media when asked about coaching. “I didn’t come here to be involved in
the coaching. After last year, I think I need to step away from
coaching for a while, and I’m 66. I don’t know if that’s what I’m
looking to do.” Translation: I’m not going to coach right away, but
just hold on, let me make some excuses about my age and being tired
and once I’m feeling up to it, get me a clipboard and a whistle.

You shouldn’t be surprised that Brown is denying he’s going to coach. At this point, with Maurice Cheeks (a former assistant of Brown’s), he essentially has to. Just don’t be surprised when he steps back in to
give Cheeks the boot. If you think that a legendary coach coming back
as a vice president (or president) with a coach that used to be his
assistant doesn’t sound familiar, then you must have missed that Pat
Riley/Stan Van Gundy incident last season. I wasn’t surprised when
Riley told Van Gundy to step out of the way, and I won’t be surprised
when Brown tells Cheeks to go take a hike.

If you’re starting to think I’m sounding overly sure of myself, well
maybe I am, but with good reason. I read the headline, ‘Larry Brown
returns to 76ers as Executive VP’ as ‘Larry Brown to coach 76ers.
sometime. eventually. just wait until we find a way to get rid of
Maurice Cheeks’.

I like Maurice Cheeks; in fact I think everyone likes Maurice Cheeks
(unless your name is Iverson). He’s the guy who helped that one girl
remember the words to the National Anthem. How can you not love that
guy? Unfortunately, he might have to try out for American Idol,
because he’s going to be in need of a job soon.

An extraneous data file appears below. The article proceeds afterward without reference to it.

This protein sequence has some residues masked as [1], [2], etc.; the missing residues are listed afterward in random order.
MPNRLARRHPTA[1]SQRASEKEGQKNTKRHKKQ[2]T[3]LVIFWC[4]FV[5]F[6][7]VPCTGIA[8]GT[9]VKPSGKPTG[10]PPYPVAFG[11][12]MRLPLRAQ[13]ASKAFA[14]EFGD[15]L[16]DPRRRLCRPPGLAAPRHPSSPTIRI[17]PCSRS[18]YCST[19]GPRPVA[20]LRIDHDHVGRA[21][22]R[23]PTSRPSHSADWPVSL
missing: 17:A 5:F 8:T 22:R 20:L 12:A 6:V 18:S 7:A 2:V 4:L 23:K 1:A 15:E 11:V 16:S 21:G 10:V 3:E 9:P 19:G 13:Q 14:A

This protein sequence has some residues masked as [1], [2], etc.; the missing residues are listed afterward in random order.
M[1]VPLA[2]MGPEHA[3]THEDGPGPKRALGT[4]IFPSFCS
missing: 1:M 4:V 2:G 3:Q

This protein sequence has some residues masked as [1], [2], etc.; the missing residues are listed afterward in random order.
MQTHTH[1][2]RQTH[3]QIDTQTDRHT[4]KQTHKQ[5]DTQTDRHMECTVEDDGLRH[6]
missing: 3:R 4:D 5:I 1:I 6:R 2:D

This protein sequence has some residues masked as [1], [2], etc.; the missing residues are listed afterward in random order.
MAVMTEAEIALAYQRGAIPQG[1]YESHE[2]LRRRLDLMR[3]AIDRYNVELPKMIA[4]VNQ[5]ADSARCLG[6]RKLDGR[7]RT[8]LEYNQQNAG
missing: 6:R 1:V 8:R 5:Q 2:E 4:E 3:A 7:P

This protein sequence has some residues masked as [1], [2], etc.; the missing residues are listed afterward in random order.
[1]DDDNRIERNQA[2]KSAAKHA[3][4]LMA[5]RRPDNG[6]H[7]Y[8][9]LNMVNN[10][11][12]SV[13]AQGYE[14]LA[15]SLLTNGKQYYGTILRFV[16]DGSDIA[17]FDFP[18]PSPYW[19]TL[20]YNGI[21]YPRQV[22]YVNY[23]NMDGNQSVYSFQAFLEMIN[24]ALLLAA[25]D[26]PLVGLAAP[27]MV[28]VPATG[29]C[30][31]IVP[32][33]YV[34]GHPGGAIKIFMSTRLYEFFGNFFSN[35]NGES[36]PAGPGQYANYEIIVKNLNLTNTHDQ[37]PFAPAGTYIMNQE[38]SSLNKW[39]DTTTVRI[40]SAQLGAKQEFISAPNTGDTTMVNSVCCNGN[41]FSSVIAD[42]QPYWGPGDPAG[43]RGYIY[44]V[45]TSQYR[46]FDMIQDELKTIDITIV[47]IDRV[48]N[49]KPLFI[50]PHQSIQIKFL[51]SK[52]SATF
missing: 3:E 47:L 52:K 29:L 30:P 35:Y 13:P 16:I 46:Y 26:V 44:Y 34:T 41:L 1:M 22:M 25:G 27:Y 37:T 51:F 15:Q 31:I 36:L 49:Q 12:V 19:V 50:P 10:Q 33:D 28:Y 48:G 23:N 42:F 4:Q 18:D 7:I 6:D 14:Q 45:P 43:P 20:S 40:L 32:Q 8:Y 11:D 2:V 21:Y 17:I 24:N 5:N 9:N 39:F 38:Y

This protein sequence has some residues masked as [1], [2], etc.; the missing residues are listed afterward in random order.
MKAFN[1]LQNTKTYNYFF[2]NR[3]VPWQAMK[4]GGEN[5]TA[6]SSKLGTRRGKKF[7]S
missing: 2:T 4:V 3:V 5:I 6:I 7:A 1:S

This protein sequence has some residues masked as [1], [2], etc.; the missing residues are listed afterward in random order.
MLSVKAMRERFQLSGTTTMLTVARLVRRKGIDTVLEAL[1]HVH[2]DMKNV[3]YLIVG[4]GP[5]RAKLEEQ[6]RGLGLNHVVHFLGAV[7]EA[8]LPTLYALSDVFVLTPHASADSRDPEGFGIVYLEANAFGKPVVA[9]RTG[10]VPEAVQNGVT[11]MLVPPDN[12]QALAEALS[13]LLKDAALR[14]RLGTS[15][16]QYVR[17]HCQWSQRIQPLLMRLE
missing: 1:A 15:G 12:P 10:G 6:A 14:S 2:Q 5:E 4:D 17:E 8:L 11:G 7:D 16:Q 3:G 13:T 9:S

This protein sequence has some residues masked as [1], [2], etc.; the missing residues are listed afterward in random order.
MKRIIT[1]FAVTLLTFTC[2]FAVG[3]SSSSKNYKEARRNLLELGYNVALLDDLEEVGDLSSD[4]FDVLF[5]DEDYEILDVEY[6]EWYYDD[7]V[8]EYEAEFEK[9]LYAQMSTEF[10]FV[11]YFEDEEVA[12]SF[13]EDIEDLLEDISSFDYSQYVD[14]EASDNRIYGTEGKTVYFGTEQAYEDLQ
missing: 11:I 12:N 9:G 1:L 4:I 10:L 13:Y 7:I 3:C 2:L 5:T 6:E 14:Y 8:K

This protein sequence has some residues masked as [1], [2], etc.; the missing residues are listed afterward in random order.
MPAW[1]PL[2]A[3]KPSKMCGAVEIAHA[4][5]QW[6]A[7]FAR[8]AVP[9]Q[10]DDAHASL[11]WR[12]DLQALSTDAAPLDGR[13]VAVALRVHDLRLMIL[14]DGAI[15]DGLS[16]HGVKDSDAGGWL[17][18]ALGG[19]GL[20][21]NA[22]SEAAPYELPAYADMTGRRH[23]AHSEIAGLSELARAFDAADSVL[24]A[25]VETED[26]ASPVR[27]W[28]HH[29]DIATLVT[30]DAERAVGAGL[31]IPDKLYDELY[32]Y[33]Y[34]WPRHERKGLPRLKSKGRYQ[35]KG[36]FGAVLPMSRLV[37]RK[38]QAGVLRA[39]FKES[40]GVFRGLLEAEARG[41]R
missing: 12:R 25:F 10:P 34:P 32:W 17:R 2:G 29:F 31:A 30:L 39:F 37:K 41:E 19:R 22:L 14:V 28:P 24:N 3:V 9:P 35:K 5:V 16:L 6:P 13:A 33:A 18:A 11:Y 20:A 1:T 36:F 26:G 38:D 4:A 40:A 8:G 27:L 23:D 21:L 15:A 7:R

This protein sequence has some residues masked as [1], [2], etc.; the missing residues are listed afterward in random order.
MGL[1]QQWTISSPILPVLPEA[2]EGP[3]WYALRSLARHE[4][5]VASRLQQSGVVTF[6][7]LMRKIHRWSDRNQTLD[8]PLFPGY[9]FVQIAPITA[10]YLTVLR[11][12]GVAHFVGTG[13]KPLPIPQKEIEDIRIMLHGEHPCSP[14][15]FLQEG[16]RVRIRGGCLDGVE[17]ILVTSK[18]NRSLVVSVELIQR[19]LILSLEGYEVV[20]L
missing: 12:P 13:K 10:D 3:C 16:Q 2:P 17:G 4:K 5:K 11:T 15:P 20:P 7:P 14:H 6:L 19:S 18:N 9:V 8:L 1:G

If you think my basis for predicting Brown as the eventual head coach of the Sixers is purely rooted in his habitual need to chase job
Frisbees, well, you’re right. But that’s not all it’s based on; my
foresight comes as much from, if not more from, the fact that it’s the
right move.

Obviously I’ve been critical of Brown thus far, but he is a damn
fine basketball coach, and he should coach the 76ers. He’s exactly what
they need right now and he has the respect of that city and
organization. He won’t have to put up with the mess that went on in
New York. He turned the Sixers around once near the beginning of Allen
Iverson’s career there, maybe now he can turn around in the post
Iverson era.

So. maybe I don’t have an ego. Maybe, I’m not right all the time
(I’m sure I’m not). And maybe Larry Brown isn’t a dog who just chases
Frisbees. Anyone who has owned a dog knows, sure, they chase things,
but for the most part they aren’t self serving, often sacrificial, and
above all loyal.

Larry Brown is a good basketball mind pursuing a good
opportunity where he can do some good, just like he’s always done.

Do I think Larry Brown is going to coach the 76ers? Yes, without
a doubt. Do I think he should stay put more? Yes. And from the way he
talks about the stability he wants for his kids, I think he does too.

Brown could have a good thing going in Philly as a coach or a
VP. I choose to criticize him for having jumped from place to place, but I
can’t call out the man on this specific move. And I suppose if you
look at all his jobs and moves individually, and not collectively, you
gain a different perspective.

When you think about it, maybe Larry Brown chasing every
opportunity that flies by doesn’t make him a canine playing fetch – maybe it just makes him human.